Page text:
The Macy’s Thanksgiving Day Parade delights millions of families and children of all ages every Thanksgiving Day. Ira Riklis describes the history of the famous annual parade and some fun facts including details about some of the balloons that help make the parade a cherished part of the holiday season.
The First Macy’s Holiday Parades
The Macy’s Thanksgiving Day Parade did not always consist of dozens of huge helium-filled balloons that practically bring characters to life along the parade route. In fact, although first held on Thanksgiving Day, the parade itself was not advertised by the name given to the most popular parade across the country.
The first Macy’s parade consisted of a route of just six miles. Some sources, such as TIME, indicate that the parade started at 145th Street in Harlem, while others indicate that the parade ended at Harlem in Manhattan.
Parade-goers marveled at real-life zoo animals, Macy’s employees dressed as clowns, cowboys, and other characters. The immigrant employees, grateful for opportunities presented them in the United States, gladly participated in the inaugural parade.
The floats in the first Macy’s Thanksgiving Day Parades were nowhere near the elaborate floats with exquisite detail that travel along the world-renowned parade route today. Floats represented nursery rhyme stories and characters such as Humpty-Dumpty.
Although cherished today as a gift from Macy’s to the public, the first parade was far from a gift. The first parade was actually a publicity stunt to celebrate opening the “World’s Largest Store” says Travel & Leisure. Corporate store leaders intended to send a message to shoppers to shop Macy’s for their Christmas gifts. Therefore, the first Thanksgiving Day Parade was not a parade to celebrate Thanksgiving, but rather Christmas. This explains why children everywhere anxiously anticipate the arrival of the last float, the one carrying Santa Claus.
Arrival Of The Balloons
The first huge balloons made an initial appearance at the 1927 Macy’s Parade. A gigantic helium-filled replica of the beloved Felix the Cat debuted, replacing the live animals, which sometimes frightened younger children.
The inclusion of large balloons in the annual Macy’s Thanksgiving Day Parade was likely not well thought out. There was no plan for deflating the early helium balloons so the large characters floated off into the sky when handlers intentionally let them go. They often burst soon after being let go, likely not a pleasant event for small children to see.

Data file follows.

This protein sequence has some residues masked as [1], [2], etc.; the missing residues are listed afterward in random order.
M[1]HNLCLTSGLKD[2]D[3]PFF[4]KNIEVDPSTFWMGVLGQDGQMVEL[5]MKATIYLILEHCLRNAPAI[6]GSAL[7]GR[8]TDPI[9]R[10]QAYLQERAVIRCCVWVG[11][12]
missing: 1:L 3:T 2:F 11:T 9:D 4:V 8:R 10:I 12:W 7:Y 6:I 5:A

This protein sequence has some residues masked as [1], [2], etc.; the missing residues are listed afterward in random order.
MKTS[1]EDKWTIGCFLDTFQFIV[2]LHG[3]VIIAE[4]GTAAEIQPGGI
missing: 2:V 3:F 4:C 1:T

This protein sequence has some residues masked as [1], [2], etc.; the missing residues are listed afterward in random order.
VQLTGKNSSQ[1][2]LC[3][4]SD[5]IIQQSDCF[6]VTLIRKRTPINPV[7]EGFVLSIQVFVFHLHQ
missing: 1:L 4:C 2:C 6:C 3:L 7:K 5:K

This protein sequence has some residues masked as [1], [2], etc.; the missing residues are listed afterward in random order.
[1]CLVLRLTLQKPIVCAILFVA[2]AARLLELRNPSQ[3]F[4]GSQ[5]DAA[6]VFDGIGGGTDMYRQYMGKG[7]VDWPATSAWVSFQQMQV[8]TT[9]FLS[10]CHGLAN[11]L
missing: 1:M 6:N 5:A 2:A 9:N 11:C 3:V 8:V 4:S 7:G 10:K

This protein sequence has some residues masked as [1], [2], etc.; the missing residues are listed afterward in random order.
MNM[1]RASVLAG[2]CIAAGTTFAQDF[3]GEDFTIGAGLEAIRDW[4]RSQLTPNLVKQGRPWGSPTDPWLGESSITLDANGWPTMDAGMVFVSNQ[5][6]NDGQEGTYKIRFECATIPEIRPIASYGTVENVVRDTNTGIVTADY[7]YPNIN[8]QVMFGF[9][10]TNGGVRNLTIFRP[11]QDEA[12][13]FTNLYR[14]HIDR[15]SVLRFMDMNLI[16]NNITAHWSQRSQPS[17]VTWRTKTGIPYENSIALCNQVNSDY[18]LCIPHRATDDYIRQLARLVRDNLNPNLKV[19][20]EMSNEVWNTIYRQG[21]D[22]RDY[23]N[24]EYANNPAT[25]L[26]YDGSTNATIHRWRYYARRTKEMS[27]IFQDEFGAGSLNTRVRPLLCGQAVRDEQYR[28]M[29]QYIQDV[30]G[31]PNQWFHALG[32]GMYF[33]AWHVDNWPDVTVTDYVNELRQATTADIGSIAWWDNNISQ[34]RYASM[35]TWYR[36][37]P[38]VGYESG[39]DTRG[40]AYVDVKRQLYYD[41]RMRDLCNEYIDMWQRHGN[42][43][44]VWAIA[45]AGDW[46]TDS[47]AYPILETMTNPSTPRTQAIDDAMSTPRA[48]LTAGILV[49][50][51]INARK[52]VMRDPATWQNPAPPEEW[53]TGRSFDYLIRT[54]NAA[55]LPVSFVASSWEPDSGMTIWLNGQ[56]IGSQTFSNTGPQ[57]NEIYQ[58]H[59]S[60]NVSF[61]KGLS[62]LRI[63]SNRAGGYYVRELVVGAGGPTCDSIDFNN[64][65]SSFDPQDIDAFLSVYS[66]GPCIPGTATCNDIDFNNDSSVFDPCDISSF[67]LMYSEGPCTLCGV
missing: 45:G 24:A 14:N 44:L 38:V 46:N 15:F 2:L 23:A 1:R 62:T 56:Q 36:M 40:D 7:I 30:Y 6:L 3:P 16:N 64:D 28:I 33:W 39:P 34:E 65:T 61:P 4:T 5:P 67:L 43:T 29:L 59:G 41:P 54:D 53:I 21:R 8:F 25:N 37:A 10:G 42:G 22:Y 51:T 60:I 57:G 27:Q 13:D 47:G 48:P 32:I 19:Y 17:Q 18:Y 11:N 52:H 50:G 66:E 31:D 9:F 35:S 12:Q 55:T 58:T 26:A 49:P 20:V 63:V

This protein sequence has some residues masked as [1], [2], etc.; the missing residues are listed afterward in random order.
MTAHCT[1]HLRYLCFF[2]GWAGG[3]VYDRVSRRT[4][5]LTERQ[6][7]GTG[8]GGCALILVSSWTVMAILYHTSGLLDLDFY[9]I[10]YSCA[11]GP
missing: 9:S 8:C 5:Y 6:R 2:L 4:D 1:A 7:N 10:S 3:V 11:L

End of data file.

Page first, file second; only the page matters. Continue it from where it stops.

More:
The NYC Tourist explains that attempts to get surviving balloons returned were not very successful. Any individual finding one of the character balloons after it was let go could return it to the return address and claim a prize at Macy’s. They got very few balloons back.
Macy’s Parade On Break
During World War II, Macy’s did not hold the beloved parade. The rubber shortage during WWII caused a hiatus of the Macy’s Thanksgiving Parade. Another factor was the shortage of helium at the time.
Evolution Of Balloons
As years passed, balloons became more a part of the annual parade, presented as more colorful, larger and including more characters. Popular cartoon characters of the 1950s and 1960s added to the enjoyment of parade goers and the millions who started watching on television.
Balloons are not carefree, whether inflating them or holding them while strolling the parade route. People points to the fact that “Not all balloons are created equal,” no matter the shape. While any balloons with points often prove difficult to inflate, even round balloons present some challenges.
One balloon nearly took a plane down and there have been incidents of balloons becoming entangled in wires and resulting in spectator accidents. Providing more handlers, in fact, up to 90 handlers per balloon character likely help keep each balloon on the proper path, minimizing the risk of incident.
Check out photos of some of the actual balloons throughout the history of the Macy’s Thanksgiving Day Parade.